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Daniel Arnold's Brilliant Street Photography Captures Everyday Life in Brooklyn

His new book showcases the strangeness you can find just walking around the neighborhood of Greenpoint.

I love Daniel Arnold's work, and we've been lucky enough at VICE to finagle him into doing some great projects for us this past year. He's a street photographer other street photographers are envious of for his bottomless pit of bizarre encounters. Whenever I flip through new batch of his snapshots, there's never a lack of amazing facial expressions, kids being superheroes, old people being adorable, and the general chaos of NYC. He has a new book about his time on Nassau Avenue in Greenpoint, Brooklyn, being published this week by Pau Wau. The book release party and signing will be at local photo lab Kubus Tuesday evening from 6 to 8 PM. Only 300 copies are available, so get there early! I chatted with Daniel to see what this project is all about below:

VICE: How long have you been kicking it around Nassau Ave?
Daniel Arnold: I moved to the top of Nassau in October of 2012, I think? In 2003, I was living on the edge of Chinatown and walked over the Williamsburg Bridge on a free day. I thought I'd walk to the Brooklyn Bridge and cross back over, but I was a brand-new idiot and went the wrong way. That was my first time on Nassau. For some reason, I was sure I was a goner—I saw one of those sarcastic signs about shooting the trespassers that the dogs don't kill and took it one hundred percent seriously. What a stupid young man I was!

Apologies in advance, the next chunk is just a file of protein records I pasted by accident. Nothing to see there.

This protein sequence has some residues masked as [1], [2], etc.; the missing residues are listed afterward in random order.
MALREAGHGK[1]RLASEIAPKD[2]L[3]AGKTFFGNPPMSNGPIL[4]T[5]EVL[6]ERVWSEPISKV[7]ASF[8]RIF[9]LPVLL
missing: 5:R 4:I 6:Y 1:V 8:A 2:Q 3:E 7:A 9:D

Over how many years were these photos taken?
I've got about five years of photos in the book. I gave [Pau Wau] about five hundred to choose from and mostly let go from there. Their studio is also on Nassau, and I wanted to let it be as much a product of the neighborhood as a product of me.

How long have you been going to this lab?
I think it's been about two years with Kubus. There used to be a great spot called Enla on Manhattan Avenue, and in that era, it was my understanding that Kubus was only doing passport photos. Anyway, Enla shut down, and I went right over and started hamming it up with Andy at Kubus. We were buddies right away.

Why do you still shoot film?
I've actually been forcing myself to shoot digital for the past month or so, just to see if i can find a way to like it. So far results are mixed. I'm very attached to film and feel like a bit of a sucker every time I see something great with a digital camera in my hand. For one thing, I like complications. I like things to be impossible. Unlikely success is so much more intimate and satisfying. Digital photos also just don't look as good as film. They don't come close. However, what I really got attached to with film was the process. If you're wandering around waiting for miracles, a screen is your worst enemy. In that scenario a digital camera might as well be a phone. It takes you out of the world and gives you a resting place when you're bored. Shooting film, you have no exit. The camera can only click, so it stays out of the way and lets you really be somewhere.

Why'd you choose to go into street photography?
I don't know that I really chose anything. It's just a natural inclination. I'm not into telling people what to do. I get more of a thrill out of this kinda thrift store A-team MacGyver approach, where I pay real close attention to what's lying around and try to whip it all together into some potent new combination. People left to their own devices, when they think nobody is paying attention— that's way more interesting than anything I could make up. Though I do have pretty insane dreams.

Daniel Arnold is a photographer based in NYC. You can follow his work here.

Pau Wau Publications is an independent publishing house based in Greenpoint. You can follow their projects here.

More photographs from Nassau Avenue are below.